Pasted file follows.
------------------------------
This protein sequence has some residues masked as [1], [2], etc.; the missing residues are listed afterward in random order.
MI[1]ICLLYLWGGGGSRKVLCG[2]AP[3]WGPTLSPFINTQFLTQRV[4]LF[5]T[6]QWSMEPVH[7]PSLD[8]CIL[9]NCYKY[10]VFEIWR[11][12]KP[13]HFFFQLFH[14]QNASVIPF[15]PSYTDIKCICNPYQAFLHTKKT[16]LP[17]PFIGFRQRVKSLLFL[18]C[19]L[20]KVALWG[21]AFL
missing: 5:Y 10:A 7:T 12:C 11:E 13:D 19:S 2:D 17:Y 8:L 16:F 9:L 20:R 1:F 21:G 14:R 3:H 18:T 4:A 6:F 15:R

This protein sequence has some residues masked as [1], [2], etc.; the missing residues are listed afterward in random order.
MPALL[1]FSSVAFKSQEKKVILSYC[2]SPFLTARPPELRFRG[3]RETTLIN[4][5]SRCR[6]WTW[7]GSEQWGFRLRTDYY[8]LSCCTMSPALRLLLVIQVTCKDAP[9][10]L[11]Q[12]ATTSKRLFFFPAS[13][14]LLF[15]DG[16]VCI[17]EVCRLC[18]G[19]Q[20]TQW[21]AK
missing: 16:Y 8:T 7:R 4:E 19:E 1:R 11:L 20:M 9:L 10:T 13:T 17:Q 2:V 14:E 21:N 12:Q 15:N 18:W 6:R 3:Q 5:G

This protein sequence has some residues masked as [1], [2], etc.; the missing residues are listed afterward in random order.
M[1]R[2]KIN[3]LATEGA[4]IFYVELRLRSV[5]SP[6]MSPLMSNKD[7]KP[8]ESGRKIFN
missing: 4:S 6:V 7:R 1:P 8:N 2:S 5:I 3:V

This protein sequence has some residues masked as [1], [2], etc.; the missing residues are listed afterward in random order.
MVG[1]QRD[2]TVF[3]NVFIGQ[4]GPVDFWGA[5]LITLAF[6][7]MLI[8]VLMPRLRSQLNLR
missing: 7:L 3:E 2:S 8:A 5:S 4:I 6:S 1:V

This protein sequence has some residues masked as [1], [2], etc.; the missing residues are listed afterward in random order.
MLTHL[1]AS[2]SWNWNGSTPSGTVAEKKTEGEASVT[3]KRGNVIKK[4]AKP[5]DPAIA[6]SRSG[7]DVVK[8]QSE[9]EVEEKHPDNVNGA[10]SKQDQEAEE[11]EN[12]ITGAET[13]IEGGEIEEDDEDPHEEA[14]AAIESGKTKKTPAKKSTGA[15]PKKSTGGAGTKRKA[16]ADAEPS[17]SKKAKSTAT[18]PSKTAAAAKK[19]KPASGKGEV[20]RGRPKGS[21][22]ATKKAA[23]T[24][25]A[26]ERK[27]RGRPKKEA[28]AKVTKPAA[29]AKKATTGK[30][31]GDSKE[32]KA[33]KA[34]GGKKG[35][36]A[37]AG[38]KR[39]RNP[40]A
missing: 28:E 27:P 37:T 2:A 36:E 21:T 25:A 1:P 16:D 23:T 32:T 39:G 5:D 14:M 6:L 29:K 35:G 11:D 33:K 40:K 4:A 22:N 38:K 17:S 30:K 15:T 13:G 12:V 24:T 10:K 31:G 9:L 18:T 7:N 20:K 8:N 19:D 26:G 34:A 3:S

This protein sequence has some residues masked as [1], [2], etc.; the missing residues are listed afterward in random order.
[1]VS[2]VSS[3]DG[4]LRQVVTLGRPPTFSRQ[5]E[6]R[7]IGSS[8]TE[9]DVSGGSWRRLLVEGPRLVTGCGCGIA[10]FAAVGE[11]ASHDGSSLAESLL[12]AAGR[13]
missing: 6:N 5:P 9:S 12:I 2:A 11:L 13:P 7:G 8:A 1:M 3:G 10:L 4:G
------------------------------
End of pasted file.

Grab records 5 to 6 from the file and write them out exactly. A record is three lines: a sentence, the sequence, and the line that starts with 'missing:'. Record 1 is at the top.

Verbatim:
This protein sequence has some residues masked as [1], [2], etc.; the missing residues are listed afterward in random order.
MLTHL[1]AS[2]SWNWNGSTPSGTVAEKKTEGEASVT[3]KRGNVIKK[4]AKP[5]DPAIA[6]SRSG[7]DVVK[8]QSE[9]EVEEKHPDNVNGA[10]SKQDQEAEE[11]EN[12]ITGAET[13]IEGGEIEEDDEDPHEEA[14]AAIESGKTKKTPAKKSTGA[15]PKKSTGGAGTKRKA[16]ADAEPS[17]SKKAKSTAT[18]PSKTAAAAKK[19]KPASGKGEV[20]RGRPKGS[21][22]ATKKAA[23]T[24][25]A[26]ERK[27]RGRPKKEA[28]AKVTKPAA[29]AKKATTGK[30][31]GDSKE[32]KA[33]KA[34]GGKKG[35][36]A[37]AG[38]KR[39]RNP[40]A
missing: 28:E 27:P 37:T 2:A 36:E 21:T 25:A 1:P 16:D 23:T 32:T 39:G 5:D 14:M 6:L 29:K 35:G 11:D 33:K 40:K 4:A 22:N 38:K 17:S 30:K 15:T 13:G 12:V 24:T 10:K 31:G 9:L 18:T 7:N 20:K 8:N 19:D 26:G 34:A 3:S

This protein sequence has some residues masked as [1], [2], etc.; the missing residues are listed afterward in random order.
[1]VS[2]VSS[3]DG[4]LRQVVTLGRPPTFSRQ[5]E[6]R[7]IGSS[8]TE[9]DVSGGSWRRLLVEGPRLVTGCGCGIA[10]FAAVGE[11]ASHDGSSLAESLL[12]AAGR[13]
missing: 6:N 5:P 9:S 12:I 2:A 11:L 13:P 7:G 8:A 1:M 3:G 10:L 4:G